Life often moved between two states, here and now, here or there, before and after. After a while it could either blur together or track on parallel lines with the only point of reference being one’s senses if they could be trusted. It was a matter of what you believe or better yet what you choose to believe. He believed it was Sunday simply because he had to as the kids crept tentatively into his bedroom early in the morning, still shaking off some sleep, recalling his promise to go to the park that morning. They reminded him of two sides of a coin: each side won. He believed it was Sunday with all his heart.
“Did you dream?” he asked.
“No,” said his younger son.
“I can’t remember,” said the older boy.
It was an autumnal spring day, another contradiction in a world of increasing contradictions, and he sat on a park bench waiting to be drenched in its synthesis, ever vigilant with donuts, coffee, juice boxes and a broad perspective of the playground in his vision to protect against any interlopers or ne’er do wells who entertained thoughts of corrupting the idyll of a weekend morning with his sons. He returned to his ongoing debate about which axiom held more gravitas in today’s complex ever changing world of domestic artifice – “It’s all about the journey, not the destination” or “It’s not where you start but where you finish” but something wouldn’t let him, something on a more self-referential level.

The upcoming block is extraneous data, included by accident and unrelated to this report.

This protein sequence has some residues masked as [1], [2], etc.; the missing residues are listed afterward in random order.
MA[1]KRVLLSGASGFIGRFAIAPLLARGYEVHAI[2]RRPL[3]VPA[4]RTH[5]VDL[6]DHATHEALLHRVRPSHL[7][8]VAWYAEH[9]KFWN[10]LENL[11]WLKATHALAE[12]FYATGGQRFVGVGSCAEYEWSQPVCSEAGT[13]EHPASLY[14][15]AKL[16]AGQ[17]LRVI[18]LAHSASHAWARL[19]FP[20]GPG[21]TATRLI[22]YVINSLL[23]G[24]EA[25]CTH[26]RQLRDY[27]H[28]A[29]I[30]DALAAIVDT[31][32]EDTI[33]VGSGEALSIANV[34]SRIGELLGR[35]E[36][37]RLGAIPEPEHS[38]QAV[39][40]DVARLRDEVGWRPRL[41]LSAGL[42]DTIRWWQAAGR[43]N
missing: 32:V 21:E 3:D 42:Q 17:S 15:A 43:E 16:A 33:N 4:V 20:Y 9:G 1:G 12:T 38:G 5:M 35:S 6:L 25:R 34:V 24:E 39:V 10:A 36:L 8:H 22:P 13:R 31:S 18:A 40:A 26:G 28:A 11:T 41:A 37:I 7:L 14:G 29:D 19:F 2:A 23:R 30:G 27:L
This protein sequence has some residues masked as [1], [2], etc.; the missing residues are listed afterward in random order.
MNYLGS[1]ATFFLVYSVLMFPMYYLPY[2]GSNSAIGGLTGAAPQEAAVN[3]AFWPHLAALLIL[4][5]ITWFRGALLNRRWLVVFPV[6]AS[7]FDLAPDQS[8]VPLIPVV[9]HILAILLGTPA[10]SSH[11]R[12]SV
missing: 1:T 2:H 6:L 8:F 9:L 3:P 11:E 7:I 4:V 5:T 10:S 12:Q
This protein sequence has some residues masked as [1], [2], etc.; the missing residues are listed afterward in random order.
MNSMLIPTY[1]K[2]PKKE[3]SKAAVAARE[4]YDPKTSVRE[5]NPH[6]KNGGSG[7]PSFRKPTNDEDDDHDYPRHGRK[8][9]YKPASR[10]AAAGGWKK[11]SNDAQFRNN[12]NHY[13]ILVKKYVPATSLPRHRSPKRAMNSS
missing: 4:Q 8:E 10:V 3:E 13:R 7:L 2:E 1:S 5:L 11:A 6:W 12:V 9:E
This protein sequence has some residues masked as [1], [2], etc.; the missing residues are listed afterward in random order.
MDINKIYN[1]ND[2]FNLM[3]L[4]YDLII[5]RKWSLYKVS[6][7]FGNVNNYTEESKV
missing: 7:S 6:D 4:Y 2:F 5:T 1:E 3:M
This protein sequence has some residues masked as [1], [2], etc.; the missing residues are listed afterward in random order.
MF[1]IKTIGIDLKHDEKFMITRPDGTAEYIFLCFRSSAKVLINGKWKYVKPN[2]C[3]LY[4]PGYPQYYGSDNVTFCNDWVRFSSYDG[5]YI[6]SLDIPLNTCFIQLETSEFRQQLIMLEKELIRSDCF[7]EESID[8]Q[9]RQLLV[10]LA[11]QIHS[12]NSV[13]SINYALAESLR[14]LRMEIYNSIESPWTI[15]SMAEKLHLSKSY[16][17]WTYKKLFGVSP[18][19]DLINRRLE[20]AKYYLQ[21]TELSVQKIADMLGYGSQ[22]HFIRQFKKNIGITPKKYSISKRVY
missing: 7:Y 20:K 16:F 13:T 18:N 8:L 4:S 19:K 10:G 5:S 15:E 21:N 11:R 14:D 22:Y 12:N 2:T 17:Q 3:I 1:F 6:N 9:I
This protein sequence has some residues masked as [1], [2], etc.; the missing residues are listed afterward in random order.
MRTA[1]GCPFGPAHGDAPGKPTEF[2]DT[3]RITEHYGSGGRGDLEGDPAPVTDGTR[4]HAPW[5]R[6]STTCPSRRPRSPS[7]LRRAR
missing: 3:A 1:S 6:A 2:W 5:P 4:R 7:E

It was that some men were “ass men” or “breast men”, what they liked, what they wanted, what they didn’t have at home. He wondered, he was full of wonder at times, wonder and doubt wrestling for his thoughts, how many men realized they might not even want a woman who had no qualms being thought of like that? Or would they? Or did each care only if who they desired thought such thoughts?
– Hi honey I’m home.
How was work today?
Boss man whipped me like a rented mule.
Oh, baby, I’m sorry.
How’s my baby’s ass or legs or breasts?
Lonely baby, lonely for you baby… –
It really didn’t all come down to the journey or the destination but who you liked and who liked you. And then what you were willing to put up with in between and then, then ultimately what you were able to leave behind. Much like dreaming, it could seem so real though you had no choice what might appear and only waking up saved you, if you could wake up. Was walking out waking up? Subtracting the “l” from one word could make all the difference. Personally, he was a hand and eye man, looking first at the ring finger on the left hand then trying for eye contact; a nice body always helped too.
“Feels like fall has returned….” she began, “Doesn’t it?”
She wore gloves, sunglasses and a red wool coat against the morning chill.
“Or arrived early,” he countered realizing at once how his objective nature may appear contrary instead, “But it’s nice, it’s my favorite time of the year so it’s nice to go back in time.”
“Or forward,” she laughed
He began to question reality by testing a loose tooth in his mouth, a practice he had had just started. His teeth always told him the truth, sometimes disconcertingly. If they were cracking like porcelain in his mouth he would do his best to let the initial fear pass and then knew he was